public data so that it only focuses on private data.
The rest of the Introduction appears to be a summary of the first
One suggestion I got on the -00 was to summarize the Fair Information
Practices up front since they may not be familiar to many people. So
the summary was by design.
 Organization for Economic Cooperation and Development, "OECD
Guidelines on the Protection of Privacy and Transborder Flows
Personal Data", http://www.oecd.org/document/18/
I don't know anything about this web page, who produced it, how
stable it is, etc, etc.
On who produced it, I think it's fairly obviously produced by the OECD.
It is fairly long, around 21 pages. I don't know if this is
appropriate for the IETF. I think it would better to not include
this information as it is hard to judge how appropriate it is.
Also, some of the practices seem to be at odds with normal IETF
practices. For example, it implies that individuals have complete
control of the data the IETF makes public. This isn't true in most
Removing the public data parts of the policy might help here.
Section 2 and 3
A lot these section is a summary of what is defined in other places
(References 2, 3, 4, 5, 7, 8). Other parts of the text are fairly
generic, such as the information that a web server can learn about a
web client. Not thing very IETF specific here. I don't see very
much value repeating this.
One benefit would be having all of it in one place, especially if this
turns into a layered policy that is referenced from a central location
The first paragraph:
The IETF does not sell, rent, or exchange any information that we
collect about our participants or site visitors. However, we will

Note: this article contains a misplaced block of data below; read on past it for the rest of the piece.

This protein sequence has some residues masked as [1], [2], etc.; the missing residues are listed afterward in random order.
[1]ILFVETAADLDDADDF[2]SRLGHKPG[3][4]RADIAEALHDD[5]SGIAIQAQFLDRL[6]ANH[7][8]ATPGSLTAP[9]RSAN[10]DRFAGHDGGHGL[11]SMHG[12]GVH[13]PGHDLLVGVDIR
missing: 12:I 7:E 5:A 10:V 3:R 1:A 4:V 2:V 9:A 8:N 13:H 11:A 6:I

disclose information under the following circumstances:
The first two "sell & rent" is true, but the "exchange" is not true
as you state later in the section. Much of the data we collect is
Correct. This was more language pulled from ISOC's policy that I can
I am not really qualified to comment on the specifics here, such as
how long credit card or letter of invitation information needs to be
retained. I would have thought that all financial data needs to be
kept for some number of years.
This describes our current operational practices regarding log
files. Including specific times for retention will make it hard to
change this in the future.
If the written policy is not too difficult to change, the actual
policy shouldn't be hard to change either.
Also, if log files are going to be covered, what happens to the
backups? Are we required to scrub the backups? This would be
difficult and expensive. What about backups of credit card
I need to find out the back-up policies, but the idea right now is
just to document the current policy, not change it.
In the acknowledgment section you cite the IAOC. The IAOC has not
done any formal review of this draft. It is better if you cite the
people in the IAOC you have discussed this with you and not list the
Now that I have written this, you can cite me if you choose :-)
I think most of the references are Normative, not Informative. That
is, this draft depends on these documents.
Fine by me.